MASSENA — Village of Massena officials are applying for grant funding to assist with the startup of a value-added dairy business on Water Street.
Deputy Mayor Matthew J. LeBire said they looked for the “best funding mechanism” for the business and opted to apply for the New York Main Street Downtown Anchor Program.
The funding can be used to establish and expand residential opportunities and business anchors, foster small business development, stimulate reinvestment, enable adaptive reuse, address the Americans with Disabilities Act, address code enforcement issues, energy efficiency, and to preserve and revitalize downtown, mixed-use key anchor properties.
The grant is up to $500,000, with a minimum 25 percent cash match provided by William and Susan Fiacco, owners of the investment firm GoCo Ventures LLC.
The proposed business will be operated at 37 Water St. The funding will be used to restore and make improvements to the building.
“Their plans are a value-added dairy business that would have a storefront, but also be shipping out,” Mr. LeBire said. “We’re very, very confident in the GoCo venture people. They have a very solid idea, very good background. I’m excited for this venture.”
According to a resolution passed by trustees to authorize the grant application, “The Village of Massena Board of Trustees have demonstrated support of the revitalization of commercial and residential properties that make up the downtown. The village of Massena has initiated a coordinated effort to revitalize the downtown core, administration of several Restore NY Program projects and support of NYMS Facade and Downtown Anchor projects. The award of a 2019 NYMS Downtown Anchor grant will be an important facet in efforts to realize the downtown revitalization goals.”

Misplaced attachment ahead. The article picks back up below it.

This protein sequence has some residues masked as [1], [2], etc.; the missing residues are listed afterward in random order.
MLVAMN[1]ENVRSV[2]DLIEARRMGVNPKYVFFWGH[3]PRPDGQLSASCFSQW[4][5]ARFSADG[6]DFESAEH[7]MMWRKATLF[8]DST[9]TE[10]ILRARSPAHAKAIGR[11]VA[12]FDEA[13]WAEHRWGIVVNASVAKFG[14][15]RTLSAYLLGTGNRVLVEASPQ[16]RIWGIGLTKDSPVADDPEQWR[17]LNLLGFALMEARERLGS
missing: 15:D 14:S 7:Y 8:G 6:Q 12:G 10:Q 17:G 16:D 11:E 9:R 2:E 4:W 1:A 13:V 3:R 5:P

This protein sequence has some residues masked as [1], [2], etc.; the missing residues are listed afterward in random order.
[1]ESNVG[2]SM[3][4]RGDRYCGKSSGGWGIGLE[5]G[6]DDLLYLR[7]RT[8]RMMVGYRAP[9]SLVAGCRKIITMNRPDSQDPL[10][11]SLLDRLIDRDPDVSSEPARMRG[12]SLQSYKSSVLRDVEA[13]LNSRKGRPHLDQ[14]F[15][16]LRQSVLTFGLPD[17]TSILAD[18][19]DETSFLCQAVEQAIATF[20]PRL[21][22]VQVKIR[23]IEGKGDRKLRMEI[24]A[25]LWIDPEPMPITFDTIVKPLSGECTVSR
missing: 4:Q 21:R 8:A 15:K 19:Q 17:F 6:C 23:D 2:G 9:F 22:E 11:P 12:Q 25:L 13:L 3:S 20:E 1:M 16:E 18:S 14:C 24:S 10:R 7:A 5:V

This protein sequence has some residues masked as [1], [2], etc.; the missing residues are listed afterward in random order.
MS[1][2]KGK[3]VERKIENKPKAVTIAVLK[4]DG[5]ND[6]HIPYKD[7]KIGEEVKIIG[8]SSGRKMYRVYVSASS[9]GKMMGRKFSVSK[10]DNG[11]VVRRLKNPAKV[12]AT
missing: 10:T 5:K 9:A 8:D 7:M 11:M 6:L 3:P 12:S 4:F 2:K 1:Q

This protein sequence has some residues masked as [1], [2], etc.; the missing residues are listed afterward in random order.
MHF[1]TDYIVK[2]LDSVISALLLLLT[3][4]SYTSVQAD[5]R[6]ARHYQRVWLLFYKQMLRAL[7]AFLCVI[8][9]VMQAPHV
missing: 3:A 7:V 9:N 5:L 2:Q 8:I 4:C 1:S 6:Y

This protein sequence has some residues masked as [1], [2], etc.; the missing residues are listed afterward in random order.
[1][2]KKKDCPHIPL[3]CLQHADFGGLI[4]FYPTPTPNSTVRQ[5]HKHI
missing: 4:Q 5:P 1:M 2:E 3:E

The resolution notes that the owners of GoCo Venture LLC “have expressed an interest in utilizing this funding to make building improvements.”
During the village board’s June meeting, Mayor Timmy J. Currier said the project was among those that were included as part of their Downtown Revitalization Initiative application which, if secured, would mean $10,000 for the village.
He said Mr. and Ms. Fiacco were looking at converting the structure in the downtown core to a value-added dairy plant that would make dairy products like ice cream on location and ship them out.
“They’ll manufacture everything right there,” Mr. Currier said in June. “It’s a new business for them.”
The Fiaccos are also turning the Old Mill, 38 Water St., into a brewery and pub on the main floor, as well as two apartments in the 11,365-square-foot building. The village received $978,000 in Restore New York funds in March 2018 for that private-public partnership to renovate the grain mill, which was active in the late 19th century.
The Old Mill was selected as part of Round 5 of the Restore New York state funding, passed in the 2017 state budget. The funding went to communities across the state, with a particular emphasis on economically distressed areas.